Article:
In case you don’t have an adequate bike or would like to get a real downhill bike, you could rent one from the resort. You can get Santa Cruz V10s, Specialized Demos, SB150s, but don’t expect these to be cheap. The good part is that they all come with insurance so at least you’ll be covered for any type of damage.
What equipment should you bring?
In order to have fun and ensure that you stay safe, you’ll also need some protective equipment. A full-face helmet might not be mandatory but highly recommended. Without your face fully covered and a long chin bar, you run the risk of getting facial fractures, broken teeth, and a lot of other ugly cuts and bruises that could be avoided with the right helmet.
You should also bring one or two pairs of decent gloves. Not the types that you wear on a road bike, but the thicker ones with reinforcements against cuts and scrapes. And the gloves should be full-length and not fingerless. Falling is a part of mountain biking and downhill biking, in particular, so the question isn’t whether you’ll fall, but when and how often.
A good pair of gloves could save your palms and fingers from nasty accidents and allow you to get up and start all over again immediately.
What you might also want to bring with you is some protective body armor. A chest protector/back protector might be needed, as well as shin guards, elbow and knee guards, etc.
An adequate pair of mountain biking goggles would also be highly recommended. Besides keeping your eyes protected from dust and cold air that could have them fill with tears quite fast, they would also keep away tree branches, sharp stones, and all sorts of debris or insects that could cause injury or at the very least, inconveniences which could at times spoil the fun.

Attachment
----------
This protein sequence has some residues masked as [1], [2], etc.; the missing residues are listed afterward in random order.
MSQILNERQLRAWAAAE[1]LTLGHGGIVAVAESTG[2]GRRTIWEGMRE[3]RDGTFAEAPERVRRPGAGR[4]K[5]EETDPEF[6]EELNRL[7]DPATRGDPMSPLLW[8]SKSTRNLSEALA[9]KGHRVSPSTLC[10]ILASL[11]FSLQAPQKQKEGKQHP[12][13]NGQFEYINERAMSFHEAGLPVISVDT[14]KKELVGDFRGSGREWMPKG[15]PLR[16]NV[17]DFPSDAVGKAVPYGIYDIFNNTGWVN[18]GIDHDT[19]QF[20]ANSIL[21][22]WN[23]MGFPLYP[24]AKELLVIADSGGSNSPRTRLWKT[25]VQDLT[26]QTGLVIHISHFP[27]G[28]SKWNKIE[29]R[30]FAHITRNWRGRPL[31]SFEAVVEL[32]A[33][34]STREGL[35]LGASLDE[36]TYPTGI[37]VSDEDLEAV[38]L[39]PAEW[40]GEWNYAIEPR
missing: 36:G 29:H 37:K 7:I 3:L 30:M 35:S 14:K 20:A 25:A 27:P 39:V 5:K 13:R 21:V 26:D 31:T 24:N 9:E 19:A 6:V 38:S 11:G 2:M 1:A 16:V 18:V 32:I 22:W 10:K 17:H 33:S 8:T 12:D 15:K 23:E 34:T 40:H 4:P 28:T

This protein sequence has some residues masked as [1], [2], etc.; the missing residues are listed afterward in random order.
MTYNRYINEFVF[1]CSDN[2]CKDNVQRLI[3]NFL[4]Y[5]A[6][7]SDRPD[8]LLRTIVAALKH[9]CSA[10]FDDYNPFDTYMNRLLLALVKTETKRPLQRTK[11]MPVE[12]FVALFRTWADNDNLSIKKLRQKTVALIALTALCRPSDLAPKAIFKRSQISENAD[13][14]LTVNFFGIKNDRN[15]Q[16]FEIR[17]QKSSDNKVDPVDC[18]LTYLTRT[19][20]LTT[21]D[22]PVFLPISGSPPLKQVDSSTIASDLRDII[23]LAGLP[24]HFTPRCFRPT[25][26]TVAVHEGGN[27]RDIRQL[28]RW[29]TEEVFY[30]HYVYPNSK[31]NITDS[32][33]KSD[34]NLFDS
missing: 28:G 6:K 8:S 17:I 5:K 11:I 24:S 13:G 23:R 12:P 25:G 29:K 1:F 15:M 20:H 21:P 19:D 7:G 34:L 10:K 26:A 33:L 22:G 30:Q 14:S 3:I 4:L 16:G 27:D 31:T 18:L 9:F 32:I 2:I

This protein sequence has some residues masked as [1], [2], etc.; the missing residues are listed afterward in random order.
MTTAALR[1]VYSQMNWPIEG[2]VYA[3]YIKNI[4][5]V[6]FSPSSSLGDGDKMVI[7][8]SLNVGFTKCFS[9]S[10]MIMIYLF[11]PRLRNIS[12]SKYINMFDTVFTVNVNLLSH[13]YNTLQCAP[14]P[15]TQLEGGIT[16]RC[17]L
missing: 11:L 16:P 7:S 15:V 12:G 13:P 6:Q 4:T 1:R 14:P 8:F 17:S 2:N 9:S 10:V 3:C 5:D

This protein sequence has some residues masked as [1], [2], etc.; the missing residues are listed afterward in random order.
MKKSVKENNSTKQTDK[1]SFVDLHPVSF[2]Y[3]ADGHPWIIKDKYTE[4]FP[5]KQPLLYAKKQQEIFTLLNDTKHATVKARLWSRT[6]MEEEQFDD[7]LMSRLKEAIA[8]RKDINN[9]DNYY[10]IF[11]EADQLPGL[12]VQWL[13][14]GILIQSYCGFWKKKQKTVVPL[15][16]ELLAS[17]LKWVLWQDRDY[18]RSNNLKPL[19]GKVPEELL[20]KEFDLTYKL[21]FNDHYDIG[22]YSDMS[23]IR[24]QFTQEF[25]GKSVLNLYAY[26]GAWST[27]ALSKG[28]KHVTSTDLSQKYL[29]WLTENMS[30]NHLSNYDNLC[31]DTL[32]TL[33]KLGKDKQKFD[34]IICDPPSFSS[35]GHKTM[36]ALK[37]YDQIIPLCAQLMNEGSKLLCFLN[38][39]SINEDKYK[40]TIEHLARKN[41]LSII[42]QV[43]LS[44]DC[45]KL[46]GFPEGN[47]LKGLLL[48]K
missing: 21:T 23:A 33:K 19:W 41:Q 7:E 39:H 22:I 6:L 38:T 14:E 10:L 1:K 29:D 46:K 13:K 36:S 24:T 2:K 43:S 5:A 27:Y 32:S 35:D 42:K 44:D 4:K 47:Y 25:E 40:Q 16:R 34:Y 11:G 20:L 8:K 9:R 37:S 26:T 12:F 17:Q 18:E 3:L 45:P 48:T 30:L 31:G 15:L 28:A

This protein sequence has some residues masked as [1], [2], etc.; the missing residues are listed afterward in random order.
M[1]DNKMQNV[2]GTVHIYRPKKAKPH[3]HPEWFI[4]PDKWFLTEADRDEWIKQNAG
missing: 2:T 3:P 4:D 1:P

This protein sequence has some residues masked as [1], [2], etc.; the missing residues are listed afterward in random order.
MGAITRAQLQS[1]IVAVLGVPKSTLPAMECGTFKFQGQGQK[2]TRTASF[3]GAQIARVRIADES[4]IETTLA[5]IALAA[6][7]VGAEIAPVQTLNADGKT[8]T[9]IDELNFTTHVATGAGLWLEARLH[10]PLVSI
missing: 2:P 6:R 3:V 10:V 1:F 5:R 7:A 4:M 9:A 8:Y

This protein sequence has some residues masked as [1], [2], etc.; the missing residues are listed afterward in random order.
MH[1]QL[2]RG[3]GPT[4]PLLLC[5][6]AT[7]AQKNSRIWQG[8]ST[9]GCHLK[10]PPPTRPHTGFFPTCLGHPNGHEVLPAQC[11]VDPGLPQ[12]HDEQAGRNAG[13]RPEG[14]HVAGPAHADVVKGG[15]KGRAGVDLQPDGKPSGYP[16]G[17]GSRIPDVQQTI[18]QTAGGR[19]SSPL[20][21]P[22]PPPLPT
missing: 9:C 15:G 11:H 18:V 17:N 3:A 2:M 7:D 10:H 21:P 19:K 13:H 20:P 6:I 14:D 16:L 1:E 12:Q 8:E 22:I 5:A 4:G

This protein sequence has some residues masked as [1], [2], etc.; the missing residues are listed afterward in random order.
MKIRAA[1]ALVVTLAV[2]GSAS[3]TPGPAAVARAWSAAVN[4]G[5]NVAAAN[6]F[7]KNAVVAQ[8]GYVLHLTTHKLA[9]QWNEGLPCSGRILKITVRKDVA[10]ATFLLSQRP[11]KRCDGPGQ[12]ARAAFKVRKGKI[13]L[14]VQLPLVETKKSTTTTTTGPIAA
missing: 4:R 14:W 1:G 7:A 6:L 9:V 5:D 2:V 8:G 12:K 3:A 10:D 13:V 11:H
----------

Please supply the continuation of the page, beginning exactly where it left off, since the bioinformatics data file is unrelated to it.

If you haven’t ridden a bike off-road or you don’t trust your abilities yet, you can take one of the many personalized lessons offered by the park. You can get the 101 Learn to Ride Package that’s fit for beginners, where you learn the basic skills needed to negotiate the trails.
There are also group bike lessons that are suited for beginner and intermediate riders and they come at a decent price. If you have the money to spend and want to improve fast, you can also take private bike lessons where you’ll have your own instructor to teach you the ins and outs of downhill biking and help you progress faster.